Home   |  Issues  |  The Daily Star Home | Volume 4, Issue 8, Tuesday February 27, 2007

 

 

Special Feature

Voluntary organisations: Fellowship with service

In this day of illiteracy, population explosion, acute poverty, malnutrition, child mortality, drug abuse, environmental pollution, violence and extremely low status of women, it is good to know that someone cares. If that somebody is one of the top voluntary organisations of Bangladesh, it is one more drop in the ocean.

Today, frontrunner voluntary organisations are Zonta, Rotary, Inner Wheel, Lion, Leo, Soroptimist, Alo, Nari, SAARC Women's Association, Women Entrepreneurs Association, Women Entrepreneurs Association Bangladesh, Project Five-O, JCI Bangladesh and Apex Bangladesh. Membership is picking up, report members, as a more sensitised community takes up cudgels for the deprived.

The Daily Star caught up with representatives from four such organisations. Here is what they had to say:

PP Mosud Mannan, ndc. MPHF B. deputy governor of Rotary International District (2005-2006), member of Rotary Club of Baridhara and incoming president of Rotary Club Baridhara.

Mannan points out that the Rotary Club of Baridhara has 29 members and was formally recognised by Rotary International in February 2006. A major project of Rotary in Bangladesh is that of polio immunisation in tandem with WHO, UNICEF and the government of Bangladesh. Future projects of Baridhara Rotary Club include eye camps, one around Dhaka and two in distant corners of Bangladesh. Another scheme is to conduct a de-worming project for children within six months in the Dhaka slum area in coordination with the Rotary International district 3280 Bangladesh.

Then there is also the target of having a Gift of Life project in the latter half of 2007. The agenda is to establish contact with the Gift of Life International (a body which conducts surgery on young children between four and fourteen years who have congenital heart disease).

At a concrete level, the Baridhara Club has sent warm clothes (valued at Taka 25,000) through the local rotary club to the cold-affected northern part of Gaibandha. In addition, club members are in the practice of raising funds individually and collectively for various community services. For instance, one member Jennifer Collier Wilson and her husband on behalf of Rotary Club of Baridhara have recently donated Taka 70, 000 to the Rosey Foundation that is dedicated to thousands of poor teenage girls and helps train them in making handicrafts and greeting cards.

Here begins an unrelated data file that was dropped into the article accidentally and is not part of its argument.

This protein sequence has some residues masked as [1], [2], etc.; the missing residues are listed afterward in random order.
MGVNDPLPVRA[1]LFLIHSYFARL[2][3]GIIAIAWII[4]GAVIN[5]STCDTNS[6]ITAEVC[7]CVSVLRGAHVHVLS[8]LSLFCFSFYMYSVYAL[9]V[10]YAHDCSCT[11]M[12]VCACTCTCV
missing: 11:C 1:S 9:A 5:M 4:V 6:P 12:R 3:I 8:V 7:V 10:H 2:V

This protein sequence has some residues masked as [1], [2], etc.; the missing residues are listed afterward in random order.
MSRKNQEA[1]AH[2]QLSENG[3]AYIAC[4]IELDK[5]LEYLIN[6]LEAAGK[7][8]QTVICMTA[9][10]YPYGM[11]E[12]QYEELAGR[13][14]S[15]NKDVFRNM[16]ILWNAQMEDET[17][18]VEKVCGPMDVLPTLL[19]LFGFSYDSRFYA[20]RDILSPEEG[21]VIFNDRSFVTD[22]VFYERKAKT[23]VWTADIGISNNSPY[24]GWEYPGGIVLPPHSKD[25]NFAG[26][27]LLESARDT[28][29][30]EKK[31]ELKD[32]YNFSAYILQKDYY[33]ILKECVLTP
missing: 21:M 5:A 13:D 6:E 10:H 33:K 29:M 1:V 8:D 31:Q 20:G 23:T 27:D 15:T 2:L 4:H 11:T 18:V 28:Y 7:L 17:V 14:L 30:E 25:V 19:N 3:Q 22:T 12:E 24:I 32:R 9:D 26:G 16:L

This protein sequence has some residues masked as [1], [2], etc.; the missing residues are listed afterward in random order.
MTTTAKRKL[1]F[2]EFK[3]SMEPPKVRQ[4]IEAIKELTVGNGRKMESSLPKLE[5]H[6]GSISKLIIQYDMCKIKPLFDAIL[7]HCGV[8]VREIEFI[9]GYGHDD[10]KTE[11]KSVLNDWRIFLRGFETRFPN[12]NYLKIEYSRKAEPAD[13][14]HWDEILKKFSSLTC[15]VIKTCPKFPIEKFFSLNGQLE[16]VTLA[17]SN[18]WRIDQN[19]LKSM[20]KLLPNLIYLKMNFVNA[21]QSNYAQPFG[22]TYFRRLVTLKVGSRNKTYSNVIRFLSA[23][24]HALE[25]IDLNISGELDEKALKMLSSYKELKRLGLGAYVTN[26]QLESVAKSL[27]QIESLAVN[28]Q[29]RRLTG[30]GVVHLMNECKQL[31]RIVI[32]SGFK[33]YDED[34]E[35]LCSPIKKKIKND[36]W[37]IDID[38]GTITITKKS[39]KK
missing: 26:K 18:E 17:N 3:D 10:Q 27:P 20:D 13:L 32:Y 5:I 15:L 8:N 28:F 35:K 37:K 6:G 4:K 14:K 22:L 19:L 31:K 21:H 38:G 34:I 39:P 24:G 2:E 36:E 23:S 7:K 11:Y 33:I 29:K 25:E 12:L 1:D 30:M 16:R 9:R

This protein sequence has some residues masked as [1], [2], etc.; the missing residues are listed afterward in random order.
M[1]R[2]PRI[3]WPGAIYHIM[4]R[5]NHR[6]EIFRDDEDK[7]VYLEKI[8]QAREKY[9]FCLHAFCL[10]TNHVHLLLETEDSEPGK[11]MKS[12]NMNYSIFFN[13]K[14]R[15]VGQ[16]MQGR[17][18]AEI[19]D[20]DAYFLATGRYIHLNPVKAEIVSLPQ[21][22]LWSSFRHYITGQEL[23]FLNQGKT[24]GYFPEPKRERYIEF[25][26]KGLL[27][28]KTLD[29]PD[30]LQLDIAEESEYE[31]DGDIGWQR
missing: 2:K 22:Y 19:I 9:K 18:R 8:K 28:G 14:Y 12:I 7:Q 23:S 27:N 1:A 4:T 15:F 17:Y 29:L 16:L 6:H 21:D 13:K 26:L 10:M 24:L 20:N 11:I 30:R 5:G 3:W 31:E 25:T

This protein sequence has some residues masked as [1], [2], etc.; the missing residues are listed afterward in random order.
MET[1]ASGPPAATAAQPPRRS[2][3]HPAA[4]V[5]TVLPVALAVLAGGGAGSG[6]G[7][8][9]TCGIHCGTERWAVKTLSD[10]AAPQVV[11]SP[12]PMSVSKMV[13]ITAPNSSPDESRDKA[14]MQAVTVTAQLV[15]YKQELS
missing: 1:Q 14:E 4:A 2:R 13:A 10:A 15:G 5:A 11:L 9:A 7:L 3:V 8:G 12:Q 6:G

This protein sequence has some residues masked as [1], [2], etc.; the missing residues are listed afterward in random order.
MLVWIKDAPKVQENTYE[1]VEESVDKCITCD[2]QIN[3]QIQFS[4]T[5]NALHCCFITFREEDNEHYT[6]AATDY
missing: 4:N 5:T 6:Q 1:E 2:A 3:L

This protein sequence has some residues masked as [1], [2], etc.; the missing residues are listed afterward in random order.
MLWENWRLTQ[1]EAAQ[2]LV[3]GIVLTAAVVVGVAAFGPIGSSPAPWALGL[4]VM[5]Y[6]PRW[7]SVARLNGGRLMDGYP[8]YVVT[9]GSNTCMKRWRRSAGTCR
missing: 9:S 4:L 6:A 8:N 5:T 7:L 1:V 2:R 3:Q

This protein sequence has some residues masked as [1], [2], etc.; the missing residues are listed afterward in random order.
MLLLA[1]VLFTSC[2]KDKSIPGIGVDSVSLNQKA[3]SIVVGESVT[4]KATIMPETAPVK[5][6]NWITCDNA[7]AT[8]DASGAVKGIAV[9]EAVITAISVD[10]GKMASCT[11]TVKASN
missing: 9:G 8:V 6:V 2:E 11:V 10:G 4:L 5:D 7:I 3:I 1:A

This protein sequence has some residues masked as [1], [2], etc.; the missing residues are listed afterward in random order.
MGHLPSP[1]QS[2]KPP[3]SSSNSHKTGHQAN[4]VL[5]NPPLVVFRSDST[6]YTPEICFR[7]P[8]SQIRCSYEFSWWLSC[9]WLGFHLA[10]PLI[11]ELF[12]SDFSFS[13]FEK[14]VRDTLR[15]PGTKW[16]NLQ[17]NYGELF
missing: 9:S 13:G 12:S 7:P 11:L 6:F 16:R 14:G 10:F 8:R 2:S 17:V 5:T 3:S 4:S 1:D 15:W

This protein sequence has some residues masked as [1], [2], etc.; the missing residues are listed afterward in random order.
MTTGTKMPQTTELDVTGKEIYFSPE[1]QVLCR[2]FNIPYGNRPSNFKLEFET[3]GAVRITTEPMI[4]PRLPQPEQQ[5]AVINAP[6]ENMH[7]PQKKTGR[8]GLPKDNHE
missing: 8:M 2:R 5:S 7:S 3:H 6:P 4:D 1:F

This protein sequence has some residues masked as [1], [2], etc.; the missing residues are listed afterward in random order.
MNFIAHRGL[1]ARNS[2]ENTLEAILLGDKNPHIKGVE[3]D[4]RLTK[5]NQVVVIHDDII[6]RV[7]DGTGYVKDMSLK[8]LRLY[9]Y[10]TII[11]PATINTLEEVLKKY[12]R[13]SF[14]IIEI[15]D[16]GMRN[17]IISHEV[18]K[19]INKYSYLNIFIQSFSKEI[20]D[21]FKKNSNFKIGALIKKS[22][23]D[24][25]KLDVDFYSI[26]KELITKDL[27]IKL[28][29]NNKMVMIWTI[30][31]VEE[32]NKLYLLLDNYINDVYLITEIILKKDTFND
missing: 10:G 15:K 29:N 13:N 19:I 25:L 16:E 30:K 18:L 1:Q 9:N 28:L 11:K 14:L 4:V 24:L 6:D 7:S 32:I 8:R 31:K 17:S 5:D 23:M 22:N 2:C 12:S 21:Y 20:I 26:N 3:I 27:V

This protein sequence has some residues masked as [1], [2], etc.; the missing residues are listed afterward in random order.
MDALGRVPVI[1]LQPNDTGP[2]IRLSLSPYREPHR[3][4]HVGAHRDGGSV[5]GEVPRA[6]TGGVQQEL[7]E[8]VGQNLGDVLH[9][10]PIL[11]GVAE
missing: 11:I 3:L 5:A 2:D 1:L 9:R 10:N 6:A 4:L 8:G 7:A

Ferdausi Rahman, district chairman (2000-2001), national representative (2003-2004), member of Inner Wheel Club of Dhaka North (which belongs to Inner Wheel District 328).

Inner Wheel Club is comprised of the wives and relatives of Rotarians. In Inner Wheel District 328 are over 500 members of around 29 clubs throughout Bangladesh. Many projects of Inner Wheel and Rotary Clubs overlap. As Ferdausi points out, the former has lent its hand to Rotary's endeavour to extend help to the needy. "At one point in 1974 we were having famine and all the Rotarians' wives made bread and distributed it." Likewise, Inner Wheel members work shoulder to shoulder in other projects such as eye camps, dental camps, scholarships to the deprived, polio vaccination," asserts Ferdausi.

Among Inner Wheel Club North's specific projects is a school near Savar. The members of the club provide books, pay the tuition fees and other expenses for necessities. The club also supplies life saving drugs to the needy people of Shishu Hospital in Agargaon, Dhaka. In addition, members raise funds to help acid burn victims.

Nehreen Rahman (Tootli), president of Zonta Club 1 of Dhaka and Alo.

The first Zonta Club of East Pakistan (of what is now Bangladesh) was founded in 1966. Today Zonta has 300 to 500 members all over Bangladesh while Zonta Club 1 of Dhaka comprises of 38 members. There are five Zonta Clubs in Bangladesh four in Dhaka and one in Chittagong. In furtherance of Zonta International's objective to improve the legal, political, economic, education, health and professional status of women and build fellowships between professional women, Zonta Club 1 of Dhaka has a number of projects on hand.